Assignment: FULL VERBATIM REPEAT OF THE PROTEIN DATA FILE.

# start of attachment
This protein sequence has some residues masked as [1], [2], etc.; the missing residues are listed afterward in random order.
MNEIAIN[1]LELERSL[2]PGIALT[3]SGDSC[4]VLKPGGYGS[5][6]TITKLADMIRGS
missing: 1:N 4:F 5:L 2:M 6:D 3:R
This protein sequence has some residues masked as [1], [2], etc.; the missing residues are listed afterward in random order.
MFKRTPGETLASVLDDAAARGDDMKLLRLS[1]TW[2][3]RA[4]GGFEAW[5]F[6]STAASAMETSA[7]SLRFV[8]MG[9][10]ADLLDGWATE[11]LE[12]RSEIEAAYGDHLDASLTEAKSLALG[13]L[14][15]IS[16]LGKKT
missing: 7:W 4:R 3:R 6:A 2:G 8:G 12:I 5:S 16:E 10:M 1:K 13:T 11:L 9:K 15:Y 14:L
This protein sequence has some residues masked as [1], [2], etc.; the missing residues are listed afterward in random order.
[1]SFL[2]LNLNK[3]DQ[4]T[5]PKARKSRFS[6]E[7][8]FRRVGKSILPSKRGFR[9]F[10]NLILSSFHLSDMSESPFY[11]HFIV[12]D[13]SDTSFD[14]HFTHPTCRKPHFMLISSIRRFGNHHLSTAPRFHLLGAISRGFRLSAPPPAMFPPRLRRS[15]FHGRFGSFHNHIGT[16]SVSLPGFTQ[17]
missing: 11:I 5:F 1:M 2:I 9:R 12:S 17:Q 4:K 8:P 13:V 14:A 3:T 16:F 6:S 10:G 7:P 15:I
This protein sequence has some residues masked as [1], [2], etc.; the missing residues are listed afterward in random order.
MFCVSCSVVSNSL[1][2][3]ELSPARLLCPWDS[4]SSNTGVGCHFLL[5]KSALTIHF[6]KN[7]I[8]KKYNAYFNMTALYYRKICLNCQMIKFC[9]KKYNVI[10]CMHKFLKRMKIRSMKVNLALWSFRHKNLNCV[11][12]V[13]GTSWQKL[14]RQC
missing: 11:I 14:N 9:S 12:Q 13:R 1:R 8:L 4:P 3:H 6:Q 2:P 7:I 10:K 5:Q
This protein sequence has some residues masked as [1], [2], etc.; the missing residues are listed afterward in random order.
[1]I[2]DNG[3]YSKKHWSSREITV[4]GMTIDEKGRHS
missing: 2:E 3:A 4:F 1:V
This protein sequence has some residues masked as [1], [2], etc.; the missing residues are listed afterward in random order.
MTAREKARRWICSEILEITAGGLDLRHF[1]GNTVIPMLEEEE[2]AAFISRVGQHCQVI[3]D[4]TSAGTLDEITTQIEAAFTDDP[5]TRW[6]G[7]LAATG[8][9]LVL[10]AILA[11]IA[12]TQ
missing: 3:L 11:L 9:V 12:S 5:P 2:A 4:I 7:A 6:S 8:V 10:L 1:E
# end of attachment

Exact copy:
This protein sequence has some residues masked as [1], [2], etc.; the missing residues are listed afterward in random order.
MNEIAIN[1]LELERSL[2]PGIALT[3]SGDSC[4]VLKPGGYGS[5][6]TITKLADMIRGS
missing: 1:N 4:F 5:L 2:M 6:D 3:R
This protein sequence has some residues masked as [1], [2], etc.; the missing residues are listed afterward in random order.
MFKRTPGETLASVLDDAAARGDDMKLLRLS[1]TW[2][3]RA[4]GGFEAW[5]F[6]STAASAMETSA[7]SLRFV[8]MG[9][10]ADLLDGWATE[11]LE[12]RSEIEAAYGDHLDASLTEAKSLALG[13]L[14][15]IS[16]LGKKT
missing: 7:W 4:R 3:R 6:A 2:G 8:G 12:I 5:S 16:E 10:M 1:K 13:T 11:L 9:K 15:Y 14:L
This protein sequence has some residues masked as [1], [2], etc.; the missing residues are listed afterward in random order.
[1]SFL[2]LNLNK[3]DQ[4]T[5]PKARKSRFS[6]E[7][8]FRRVGKSILPSKRGFR[9]F[10]NLILSSFHLSDMSESPFY[11]HFIV[12]D[13]SDTSFD[14]HFTHPTCRKPHFMLISSIRRFGNHHLSTAPRFHLLGAISRGFRLSAPPPAMFPPRLRRS[15]FHGRFGSFHNHIGT[16]SVSLPGFTQ[17]
missing: 11:I 5:F 1:M 2:I 9:R 12:S 17:Q 4:K 8:P 13:V 14:A 3:T 16:F 6:S 10:G 7:P 15:I
This protein sequence has some residues masked as [1], [2], etc.; the missing residues are listed afterward in random order.
MFCVSCSVVSNSL[1][2][3]ELSPARLLCPWDS[4]SSNTGVGCHFLL[5]KSALTIHF[6]KN[7]I[8]KKYNAYFNMTALYYRKICLNCQMIKFC[9]KKYNVI[10]CMHKFLKRMKIRSMKVNLALWSFRHKNLNCV[11][12]V[13]GTSWQKL[14]RQC
missing: 11:I 14:N 9:S 12:Q 13:R 1:R 8:L 4:P 3:H 6:Q 2:P 7:I 10:K 5:Q
This protein sequence has some residues masked as [1], [2], etc.; the missing residues are listed afterward in random order.
[1]I[2]DNG[3]YSKKHWSSREITV[4]GMTIDEKGRHS
missing: 2:E 3:A 4:F 1:V
This protein sequence has some residues masked as [1], [2], etc.; the missing residues are listed afterward in random order.
MTAREKARRWICSEILEITAGGLDLRHF[1]GNTVIPMLEEEE[2]AAFISRVGQHCQVI[3]D[4]TSAGTLDEITTQIEAAFTDDP[5]TRW[6]G[7]LAATG[8][9]LVL[10]AILA[11]IA[12]TQ
missing: 3:L 11:L 9:V 12:S 5:P 2:A 4:I 7:A 6:S 8:V 10:L 1:E